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More musical than ever came in one,
The silver fragments of a broken voice,
Made me most happy, lisping “I am thine.”

Shall I cease here? Is this enough to say
That my desire, like all strongest hopes,
By its own energy fulfill'd itself,
Merged in completion? Would you learn at full
How passion rose thro' circumstantial grades
Beyond all grades develop'd ? and indeed
I had not staid so long to tell you all,
But while I mused came Memory with sad eyes,
Holding the folded annals of my youth ;
And while I mused, Love with knit brows went by,
And with a flying finger swept my lips,
And spake, “Be wise: not easily forgiven
Are those, who setting wide the doors, that bar
The secret bridal chambers of the heart,
Let in the day.” Here, then, my words have end.

Yet might I tell of meetings, of farewells— ' Of that which came between, more sweet than each, In whispers, like the whispers of the leaves

That tremble round a nightingalein sighs
Which perfect Joy, perplex'd for utterance,
Stole from her sister Sorrow. Might I not tell
Of difference, reconcilement, pledges given,
And vows, where there was never need of vows,
And kisses, where the heart on one wild leap
Hung tranced from all pulsation, as above
The heavens between their fairy fleeces pale
Sow'd all their mystic gulfs with fleeting stars ;
Or while the balmy glooming, crescent-lit,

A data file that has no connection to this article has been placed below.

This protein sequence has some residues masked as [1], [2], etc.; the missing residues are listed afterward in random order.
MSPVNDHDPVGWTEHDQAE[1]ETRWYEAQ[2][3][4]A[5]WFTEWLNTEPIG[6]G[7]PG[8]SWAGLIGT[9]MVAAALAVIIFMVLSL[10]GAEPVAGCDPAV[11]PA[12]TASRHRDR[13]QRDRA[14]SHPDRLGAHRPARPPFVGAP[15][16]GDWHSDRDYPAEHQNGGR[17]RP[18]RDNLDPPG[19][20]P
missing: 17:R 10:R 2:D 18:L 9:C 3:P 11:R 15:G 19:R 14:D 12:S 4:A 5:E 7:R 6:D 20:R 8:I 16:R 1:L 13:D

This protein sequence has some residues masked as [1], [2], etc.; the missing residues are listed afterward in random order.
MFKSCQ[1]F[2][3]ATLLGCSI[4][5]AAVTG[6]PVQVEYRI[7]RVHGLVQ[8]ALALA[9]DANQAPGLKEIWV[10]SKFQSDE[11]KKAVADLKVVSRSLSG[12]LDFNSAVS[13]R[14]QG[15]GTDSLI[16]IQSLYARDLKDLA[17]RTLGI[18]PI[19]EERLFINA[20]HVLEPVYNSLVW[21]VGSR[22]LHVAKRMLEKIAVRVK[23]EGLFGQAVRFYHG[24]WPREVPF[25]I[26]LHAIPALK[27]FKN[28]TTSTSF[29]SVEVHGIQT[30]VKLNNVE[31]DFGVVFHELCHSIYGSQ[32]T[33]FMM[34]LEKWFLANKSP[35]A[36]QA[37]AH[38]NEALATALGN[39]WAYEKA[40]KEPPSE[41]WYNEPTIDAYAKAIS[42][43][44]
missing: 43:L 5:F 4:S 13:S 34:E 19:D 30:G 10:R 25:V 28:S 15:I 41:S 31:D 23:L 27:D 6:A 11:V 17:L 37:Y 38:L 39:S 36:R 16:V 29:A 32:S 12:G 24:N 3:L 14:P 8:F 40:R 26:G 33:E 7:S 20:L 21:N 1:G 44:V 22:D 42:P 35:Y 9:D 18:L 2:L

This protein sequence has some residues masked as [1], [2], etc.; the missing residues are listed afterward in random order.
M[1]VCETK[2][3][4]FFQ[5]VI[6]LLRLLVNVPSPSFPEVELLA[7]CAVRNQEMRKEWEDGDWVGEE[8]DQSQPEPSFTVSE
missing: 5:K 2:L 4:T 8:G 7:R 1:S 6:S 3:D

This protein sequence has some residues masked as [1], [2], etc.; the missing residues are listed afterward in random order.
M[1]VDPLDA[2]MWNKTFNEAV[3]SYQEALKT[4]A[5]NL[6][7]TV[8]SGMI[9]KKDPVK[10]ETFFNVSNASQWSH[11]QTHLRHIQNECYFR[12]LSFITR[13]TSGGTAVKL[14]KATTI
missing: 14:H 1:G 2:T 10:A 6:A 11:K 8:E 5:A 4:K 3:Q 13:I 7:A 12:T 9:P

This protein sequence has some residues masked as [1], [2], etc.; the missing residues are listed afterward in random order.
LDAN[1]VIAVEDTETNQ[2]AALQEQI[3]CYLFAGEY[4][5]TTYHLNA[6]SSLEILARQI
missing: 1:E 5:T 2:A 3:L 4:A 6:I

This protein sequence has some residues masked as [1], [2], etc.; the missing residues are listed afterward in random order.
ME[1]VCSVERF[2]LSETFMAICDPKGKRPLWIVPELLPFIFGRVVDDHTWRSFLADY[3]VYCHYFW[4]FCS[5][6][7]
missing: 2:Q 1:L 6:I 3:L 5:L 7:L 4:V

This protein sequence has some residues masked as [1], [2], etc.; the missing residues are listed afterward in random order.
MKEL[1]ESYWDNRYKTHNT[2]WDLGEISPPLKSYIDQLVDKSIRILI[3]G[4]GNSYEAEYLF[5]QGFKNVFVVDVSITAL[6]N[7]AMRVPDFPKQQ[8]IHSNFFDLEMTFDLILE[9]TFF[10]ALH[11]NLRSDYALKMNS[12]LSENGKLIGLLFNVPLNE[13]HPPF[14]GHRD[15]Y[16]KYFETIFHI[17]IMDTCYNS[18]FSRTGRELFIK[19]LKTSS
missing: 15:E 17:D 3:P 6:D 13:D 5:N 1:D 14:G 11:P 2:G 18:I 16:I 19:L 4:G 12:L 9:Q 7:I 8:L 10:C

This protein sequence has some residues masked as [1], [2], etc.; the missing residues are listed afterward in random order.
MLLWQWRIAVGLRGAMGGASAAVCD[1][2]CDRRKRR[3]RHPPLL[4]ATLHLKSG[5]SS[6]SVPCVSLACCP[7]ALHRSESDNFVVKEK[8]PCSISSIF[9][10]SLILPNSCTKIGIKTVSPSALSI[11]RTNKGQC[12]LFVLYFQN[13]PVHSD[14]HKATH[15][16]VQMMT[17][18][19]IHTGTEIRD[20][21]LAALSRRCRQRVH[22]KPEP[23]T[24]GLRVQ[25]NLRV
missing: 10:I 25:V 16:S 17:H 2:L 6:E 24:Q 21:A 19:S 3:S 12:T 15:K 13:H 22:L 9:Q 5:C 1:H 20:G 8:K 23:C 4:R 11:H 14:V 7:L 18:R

Spread the light haze along the river-shores,
And in the hollows; or as once we met
Unheedful, though beneath a whispering rain
Night slid down one long stream of sighing wind,
And in her bosom bore the baby, Sleep.

But this whole hour your eyes have been intent
On that veil'd picture—veil’d, for what it holds
May not be dwelt on by the common day.
This prelude has prepared thee. Raise thy soul
Make thine heart ready with thine eyes : the time
Is come to raise the veil.

Behold her there,

As I beheld her ere she knew



My first, last love ; the idol of my youth, The darling of my manhood, and, alas! Now the most blessed memory of mine age,

D 0 Ꭱ Ꭺ .

WITH farmer Allan at the farm abode

William and Dora. William was his son,

And she his niece. He often look'd at them,

And often thought “ I 'll make them man and wife.”
Now Dora felt her uncle's will in all,
And yearn'd towards William ; but the youth, because
He had been always with her in the house,
Thought not of Dora.

Then there came a day
When Allan call’d his son, and said, “ My son:
I married late, but I would wish to see
My grandchild on my knees before I die :
And I have set my heart upon a match.

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Now therefore look to Dora; she is well
To look to; thrifty too beyond her age.
She is my brother's daughter: he and I
Had once hard words, and parted, and he died
In foreign lands; but for his sake I bred
His daughter Dora: take her for


wife; For I have wish'd this marriage, night and day, For many years.” But William answer'd short; “ I cannot marry Dora; by my life, I will not marry Dora.” Then the old man Was wroth, and doubled up his hands, and said: “ You will not, boy ! you dare to answer thus! But in my time a father's word was law, And so it shall be now for me. Look to 't; Consider, William: take a month to think, And let me have an answer to my wish ; Or, by the Lord that made me, you shall pack, And nevermore darken my doors again.” But William answer'd madly; bit his lips, And broke

The more he look'd at her The less he liked her; and his ways were harsh; But Dora bore them meekly. Then before


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